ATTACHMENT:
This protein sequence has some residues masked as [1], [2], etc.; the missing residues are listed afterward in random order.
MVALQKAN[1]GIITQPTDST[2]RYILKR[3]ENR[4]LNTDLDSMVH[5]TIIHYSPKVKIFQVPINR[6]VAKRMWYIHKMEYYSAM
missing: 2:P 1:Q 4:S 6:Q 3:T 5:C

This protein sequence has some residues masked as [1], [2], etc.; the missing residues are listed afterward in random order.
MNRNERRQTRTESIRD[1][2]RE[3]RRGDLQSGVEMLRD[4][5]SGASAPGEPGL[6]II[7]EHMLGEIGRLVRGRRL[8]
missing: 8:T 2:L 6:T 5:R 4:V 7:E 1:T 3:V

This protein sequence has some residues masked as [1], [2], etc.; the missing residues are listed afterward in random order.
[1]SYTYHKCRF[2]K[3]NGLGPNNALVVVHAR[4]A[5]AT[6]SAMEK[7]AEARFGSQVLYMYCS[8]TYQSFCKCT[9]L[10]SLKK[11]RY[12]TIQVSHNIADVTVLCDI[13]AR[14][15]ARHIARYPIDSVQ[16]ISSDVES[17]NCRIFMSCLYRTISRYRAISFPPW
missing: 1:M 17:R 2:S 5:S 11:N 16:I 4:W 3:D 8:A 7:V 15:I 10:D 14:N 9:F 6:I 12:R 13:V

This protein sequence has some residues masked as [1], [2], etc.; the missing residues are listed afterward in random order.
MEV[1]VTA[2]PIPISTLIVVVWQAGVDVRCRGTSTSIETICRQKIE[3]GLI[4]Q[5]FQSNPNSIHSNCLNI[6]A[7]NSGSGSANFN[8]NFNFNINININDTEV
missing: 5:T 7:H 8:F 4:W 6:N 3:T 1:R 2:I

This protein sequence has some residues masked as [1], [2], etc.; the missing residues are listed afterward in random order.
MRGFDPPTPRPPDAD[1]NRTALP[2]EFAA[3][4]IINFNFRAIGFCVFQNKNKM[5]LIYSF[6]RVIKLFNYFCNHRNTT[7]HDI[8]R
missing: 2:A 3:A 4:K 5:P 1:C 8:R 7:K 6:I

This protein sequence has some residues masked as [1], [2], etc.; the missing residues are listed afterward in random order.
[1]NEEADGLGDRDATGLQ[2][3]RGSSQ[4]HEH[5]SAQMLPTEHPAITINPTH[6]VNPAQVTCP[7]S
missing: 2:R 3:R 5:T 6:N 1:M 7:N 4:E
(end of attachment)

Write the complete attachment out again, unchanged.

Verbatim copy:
This protein sequence has some residues masked as [1], [2], etc.; the missing residues are listed afterward in random order.
MVALQKAN[1]GIITQPTDST[2]RYILKR[3]ENR[4]LNTDLDSMVH[5]TIIHYSPKVKIFQVPINR[6]VAKRMWYIHKMEYYSAM
missing: 2:P 1:Q 4:S 6:Q 3:T 5:C

This protein sequence has some residues masked as [1], [2], etc.; the missing residues are listed afterward in random order.
MNRNERRQTRTESIRD[1][2]RE[3]RRGDLQSGVEMLRD[4][5]SGASAPGEPGL[6]II[7]EHMLGEIGRLVRGRRL[8]
missing: 8:T 2:L 6:T 5:R 4:V 7:E 1:T 3:V

This protein sequence has some residues masked as [1], [2], etc.; the missing residues are listed afterward in random order.
[1]SYTYHKCRF[2]K[3]NGLGPNNALVVVHAR[4]A[5]AT[6]SAMEK[7]AEARFGSQVLYMYCS[8]TYQSFCKCT[9]L[10]SLKK[11]RY[12]TIQVSHNIADVTVLCDI[13]AR[14][15]ARHIARYPIDSVQ[16]ISSDVES[17]NCRIFMSCLYRTISRYRAISFPPW
missing: 1:M 17:R 2:S 5:S 11:N 16:I 4:W 3:D 8:A 7:V 15:I 10:D 14:N 9:F 6:I 12:R 13:V

This protein sequence has some residues masked as [1], [2], etc.; the missing residues are listed afterward in random order.
MEV[1]VTA[2]PIPISTLIVVVWQAGVDVRCRGTSTSIETICRQKIE[3]GLI[4]Q[5]FQSNPNSIHSNCLNI[6]A[7]NSGSGSANFN[8]NFNFNINININDTEV
missing: 5:T 7:H 8:F 4:W 6:N 3:T 1:R 2:I

This protein sequence has some residues masked as [1], [2], etc.; the missing residues are listed afterward in random order.
MRGFDPPTPRPPDAD[1]NRTALP[2]EFAA[3][4]IINFNFRAIGFCVFQNKNKM[5]LIYSF[6]RVIKLFNYFCNHRNTT[7]HDI[8]R
missing: 2:A 3:A 4:K 5:P 1:C 8:R 7:K 6:I

This protein sequence has some residues masked as [1], [2], etc.; the missing residues are listed afterward in random order.
[1]NEEADGLGDRDATGLQ[2][3]RGSSQ[4]HEH[5]SAQMLPTEHPAITINPTH[6]VNPAQVTCP[7]S
missing: 2:R 3:R 5:T 6:N 1:M 7:N 4:E